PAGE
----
CBD Oil In North Carolina
Medical marijuana continues to garner more and more support across the United States. As such, laws are changing left right and center. Many people, in fact, feel that it is only a matter of time before all forms of cannabis (and their extracts) become legal across the world.
That said, it is clear that some U.S. states are more generous than others in terms of cannabis laws. Unfortunately, North Carolina remains on the “stricter” side of the fence in this regard. The state no doubt has some of the tightest and most zero-tolerance marijuana laws in the country.
In 2014, however, a real-life story emerged of a young girl named Haley Ward. Details of the girl’s story prompted North Carolina to pass House Bill 1220, otherwise known as the Epilepsy Alternative Treatment Act. This bill allows children with various forms of epilepsy to use cannabis extract to help control their condition.
In this article, we go over everything you need to know about CBD oil in North Carolina. We’ll discuss how to get it if you (or your child) is a qualifying patient, what some of the legal restrictions are, and what you can do if you do not qualify for CBD use, but still want to acquire and use some form of hemp extract.
What Is Cannabidiol (CBD)?
First, let’s go over what exactly CBD is in terms of how it’s affiliated with the cannabis plant. Then we can discuss legislation and the legal framework surrounding CBD in North Carolina.
In recent years, researchers all over the globe have been focusing their efforts on cannabidiol – the scientific name for CBD. It appears that CBD displays many of the therapeutic and medicinal capacities of cannabis, without providing any of the high.
Basically, there are two primary components of cannabis in terms of the plant’s medicinal use to humans: THC and CBD. THC is the compound that provides the mind-altering, stereotypical marijuana high. It is the sole reason for cannabis illegality over the past 80+ years.
CBD, on the other hand, has zero psychoactive (mind-altering) properties. It also maintains most of the primary therapeutic effects of the cannabis plant. From a global report issued by the World Health Organization, CBD is “safe, well-tolerated, and not associated with any significant adverse public health effects.”
The Importance of Scientific Evidence
Dozens of studies have come out within the last decade or so showcasing the potential medicinal effects of CBD. CBD displays properties as:
- An anti-inflammatory
- An anti-depressant
- An antioxidant
- An antipsychotic
- An anxiolytic (anxiety-reliever)
- And an anti-carcinogenic
As a result of these findings, CBD is becoming increasingly popular. Physician-recommended treatment is now even taking place for rare forms of epilepsy. CBD is also used to help moderate treatment-related symptoms of:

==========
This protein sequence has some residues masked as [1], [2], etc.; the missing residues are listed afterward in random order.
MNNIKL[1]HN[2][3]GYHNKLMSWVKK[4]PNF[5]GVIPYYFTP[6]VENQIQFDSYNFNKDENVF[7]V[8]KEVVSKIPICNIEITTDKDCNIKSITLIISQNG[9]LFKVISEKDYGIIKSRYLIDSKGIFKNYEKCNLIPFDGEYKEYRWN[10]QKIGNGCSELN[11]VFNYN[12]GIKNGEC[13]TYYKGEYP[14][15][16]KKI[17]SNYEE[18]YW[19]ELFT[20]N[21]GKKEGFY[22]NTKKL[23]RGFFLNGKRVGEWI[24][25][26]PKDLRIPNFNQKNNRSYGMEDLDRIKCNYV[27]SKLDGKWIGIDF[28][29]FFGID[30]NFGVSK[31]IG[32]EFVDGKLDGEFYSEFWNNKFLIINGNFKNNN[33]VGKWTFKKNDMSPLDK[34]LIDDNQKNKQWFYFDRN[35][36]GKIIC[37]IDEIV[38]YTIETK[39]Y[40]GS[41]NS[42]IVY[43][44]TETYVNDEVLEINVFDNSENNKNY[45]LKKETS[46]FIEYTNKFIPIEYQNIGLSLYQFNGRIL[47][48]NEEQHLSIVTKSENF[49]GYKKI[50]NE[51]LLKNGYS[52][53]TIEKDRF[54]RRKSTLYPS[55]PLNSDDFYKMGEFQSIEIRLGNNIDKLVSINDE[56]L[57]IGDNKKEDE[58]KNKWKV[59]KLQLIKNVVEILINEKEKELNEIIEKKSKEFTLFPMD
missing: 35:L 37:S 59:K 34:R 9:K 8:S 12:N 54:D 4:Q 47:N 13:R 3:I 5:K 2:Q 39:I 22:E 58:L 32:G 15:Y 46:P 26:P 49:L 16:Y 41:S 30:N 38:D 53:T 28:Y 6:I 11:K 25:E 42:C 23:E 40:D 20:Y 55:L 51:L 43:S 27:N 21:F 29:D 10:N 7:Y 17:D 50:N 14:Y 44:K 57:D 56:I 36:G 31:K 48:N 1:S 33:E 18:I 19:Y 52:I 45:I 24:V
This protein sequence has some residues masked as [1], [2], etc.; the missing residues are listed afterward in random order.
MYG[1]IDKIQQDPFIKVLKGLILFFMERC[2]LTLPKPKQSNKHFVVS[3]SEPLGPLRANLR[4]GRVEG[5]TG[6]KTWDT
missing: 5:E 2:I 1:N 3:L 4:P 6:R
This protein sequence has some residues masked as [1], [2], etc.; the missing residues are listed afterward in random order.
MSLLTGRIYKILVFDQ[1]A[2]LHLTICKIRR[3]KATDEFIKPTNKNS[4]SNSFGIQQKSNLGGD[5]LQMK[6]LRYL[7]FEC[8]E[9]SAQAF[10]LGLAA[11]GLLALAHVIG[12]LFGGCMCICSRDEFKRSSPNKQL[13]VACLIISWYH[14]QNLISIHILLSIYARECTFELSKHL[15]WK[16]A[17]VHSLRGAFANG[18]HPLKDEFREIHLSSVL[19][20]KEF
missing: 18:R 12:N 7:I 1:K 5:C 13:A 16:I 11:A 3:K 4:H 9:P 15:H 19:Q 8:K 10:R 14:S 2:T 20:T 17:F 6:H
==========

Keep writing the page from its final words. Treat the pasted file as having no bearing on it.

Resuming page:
- Chronic Pain
- Parkinson’s Disease
- Crohn’s Disease
- Multiple Sclerosis
Living in North Carolina? Explore How CBD Works
There have been hundreds of studies done on marijuana and its cannabinoids to find out how it works with our bodies, and if it is safe to consume. And while some states are still unconvinced, the science speaks for itself, as there have been no recorded deaths as a result of cannabis.
From this research, we now know that when consumed, CBD interacts with an internal molecular system in our bodies called the endocannabinoid system , or ECS. The ECS is in charge of our body’s homeostasis, which basically means that it regulates most of our bodily functions to keep things healthy, balanced, and working in sync. From our body temperature to the way we feel pain, it plays a part in almost everything.
When CBD enters our body, it works with receptors in the ECS to encourage an increase in the production of naturally-occurring cannabinoids that play such a crucial part in our health. It is for this reason that CBD can work for so many conditions.
CBD In North Carolina: What You Need to Know
The legal language surrounding CBD and its various forms is still pretty cloudy. There are different types of the compound depending on whether it comes from industrial hemp (which many companies claim is legal), or actual medical marijuana (which is still illegal on a federal level).
In many states, quality CBD is extremely easy to get hold of and even recommended by some physicians and professional health practitioners. As such, it is a real shame that other states (such as North Carolina) remain so strict with their laws.
While CBD derived from hemp is available in North Carolina, the state has outlined a specific process for how you can go about legally obtaining cannabis-extracted oils.
Basically, in order to legally use CBD in North Carolina, your child (or otherwise a child you look after) has to be diagnosed with an intractable form of epilepsy “for which other treatment options have not been effective.” As a caregiver, you will need to fill out this form and mail it in along with supporting documents to: